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Comment: Maybe it's the nature of this app (Score 1) 163

by dingleberrie (#46749215) Attached to: The Best Parking Apps You've Never Heard Of and Why You Haven't

Guys, why all the vitriol for this article? Slashvertisement? It doesn't matter. He went out of his way to point out two different apps and an experiment that he did, where he shared the results.

The topic, for the TL;DR people is essentially why are good apps unseen while poorer ones are popular. He cited ParkMe and BestParking as his basis of research.

It's a questions that would apply to nerds want to popularize an app, but don't understand the phenomena that encourage apps to spread regardless of feature set.

Personally, I use BestParking for my trips to New York City, but agree that it is rarely discussed, so I guess it is rarely known. Maybe it is the nature of parking. Many people who park want to park and move on. They don't think about it after the act, so don't want to think about it much earlier either. It is not a long, drawn out thing (like finding a place to live) where you often plan. Additionally, you can't easily use the app while driving, which is what you are doing when you most think of needing to use the App. So maybe this one is the nature of the activity itself. People don't think about it, so it never gets enough buzz to become a topic of conversation so the knowledge of it doesn't spread.

Comment: Creationisticism (Score 5, Insightful) 194

This aspect of the story is great as an example of science.
It seems stubborn to hold onto a single interpretation of evidence during pursuit a theory, including the origin of the universe.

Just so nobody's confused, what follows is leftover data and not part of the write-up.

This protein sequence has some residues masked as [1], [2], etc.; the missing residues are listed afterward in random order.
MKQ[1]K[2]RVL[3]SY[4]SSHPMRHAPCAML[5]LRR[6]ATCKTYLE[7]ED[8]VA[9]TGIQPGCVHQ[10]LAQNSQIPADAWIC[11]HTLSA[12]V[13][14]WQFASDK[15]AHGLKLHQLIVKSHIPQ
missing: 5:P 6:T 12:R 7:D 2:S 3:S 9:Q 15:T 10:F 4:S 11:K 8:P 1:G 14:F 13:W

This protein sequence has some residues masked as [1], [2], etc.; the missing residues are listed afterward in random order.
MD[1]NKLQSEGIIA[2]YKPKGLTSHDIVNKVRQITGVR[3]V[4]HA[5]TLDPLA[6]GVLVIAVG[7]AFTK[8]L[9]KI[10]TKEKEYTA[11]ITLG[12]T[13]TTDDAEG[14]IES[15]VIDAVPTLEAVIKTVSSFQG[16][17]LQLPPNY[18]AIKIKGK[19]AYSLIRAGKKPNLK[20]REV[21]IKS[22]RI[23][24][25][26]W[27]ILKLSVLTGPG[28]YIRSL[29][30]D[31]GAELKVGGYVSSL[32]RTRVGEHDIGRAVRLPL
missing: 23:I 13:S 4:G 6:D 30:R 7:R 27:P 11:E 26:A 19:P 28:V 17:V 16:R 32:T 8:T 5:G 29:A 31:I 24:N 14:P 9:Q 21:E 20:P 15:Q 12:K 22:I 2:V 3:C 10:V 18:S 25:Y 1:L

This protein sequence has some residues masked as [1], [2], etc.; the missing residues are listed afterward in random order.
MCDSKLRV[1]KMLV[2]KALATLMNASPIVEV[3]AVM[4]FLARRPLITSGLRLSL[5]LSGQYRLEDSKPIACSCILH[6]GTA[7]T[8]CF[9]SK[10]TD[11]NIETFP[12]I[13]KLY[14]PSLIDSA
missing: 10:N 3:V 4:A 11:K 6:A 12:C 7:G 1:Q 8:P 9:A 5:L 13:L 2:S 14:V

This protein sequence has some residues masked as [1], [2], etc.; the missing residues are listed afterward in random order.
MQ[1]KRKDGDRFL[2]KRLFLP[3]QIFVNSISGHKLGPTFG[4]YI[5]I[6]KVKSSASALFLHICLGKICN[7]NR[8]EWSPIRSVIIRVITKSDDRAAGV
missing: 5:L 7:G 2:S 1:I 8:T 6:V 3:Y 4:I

Science is the willingness to relegate that evidence to be less significant than what some people want it to be.
When you won't relegate the evidence, then you are practicing faith (in the evidence) instead of science.

Comment: Re:If you want to hoard bits... (Score 1) 983

by dingleberrie (#46463457) Attached to: How Do You Backup 20TB of Data?

At home I have four 4TB seagate USB 3.0 backup plus drives for 16 TB of backup. I have too much backup storage so that I can allow for not fully using the drives.
I run Cobian backup (as an incremental directory duplicator) and just pick different directories (and disks) to back up. BTW, I bought a USB 3.0 card to give me those ports, so that's not an excuse either.

This does not solve the problem of bitrot, (looking at building a ZFS for that), but it is a simple way to have a scalable backup system for most usages.

I don't get why you can't plug in an external drive.

Comment: hierarchy of rights (Score 1) 370

by dingleberrie (#45670491) Attached to: Chimpanzee "Personhood" Lawsuits Fail In New York Courts

I'm trying to keep up, but I think this is the hierarchy of rights that I have seen in the US.
It's hard to settle on the exact order. Each item could up or down one level.

1 People in my country.
2 Corporations
3 People in other countries
4 People in other countries who look like they have nothing
5 Cute animals
6 Monkeys that aren't so cute
7 non-cute things that can't harm me
8 scary things

Comment: Why can't they copy this from iOS? (Score 5, Insightful) 187

by dingleberrie (#45618929) Attached to: FTC Drops the Hammer On Maker of Location-Sharing Flashlight App

I have an iPhone 5 and a Nexus 7.
When I download an app on the Nexus, I always feel an uneasiness as I look at all the access it wants to my contacts and other invasively unnecessary permissions. So each time I must make a decision to accept or reject using the app. I've rejected some that just seem overreaching, but I've become less strict over time... like I'm accepting to lose a battle. I assure myself, that my phone has all my real contacts, not my Nexus 7 and then begrudgingly accept the conditions. This is one reason I will not use an android phone and why I rarely download apps on android.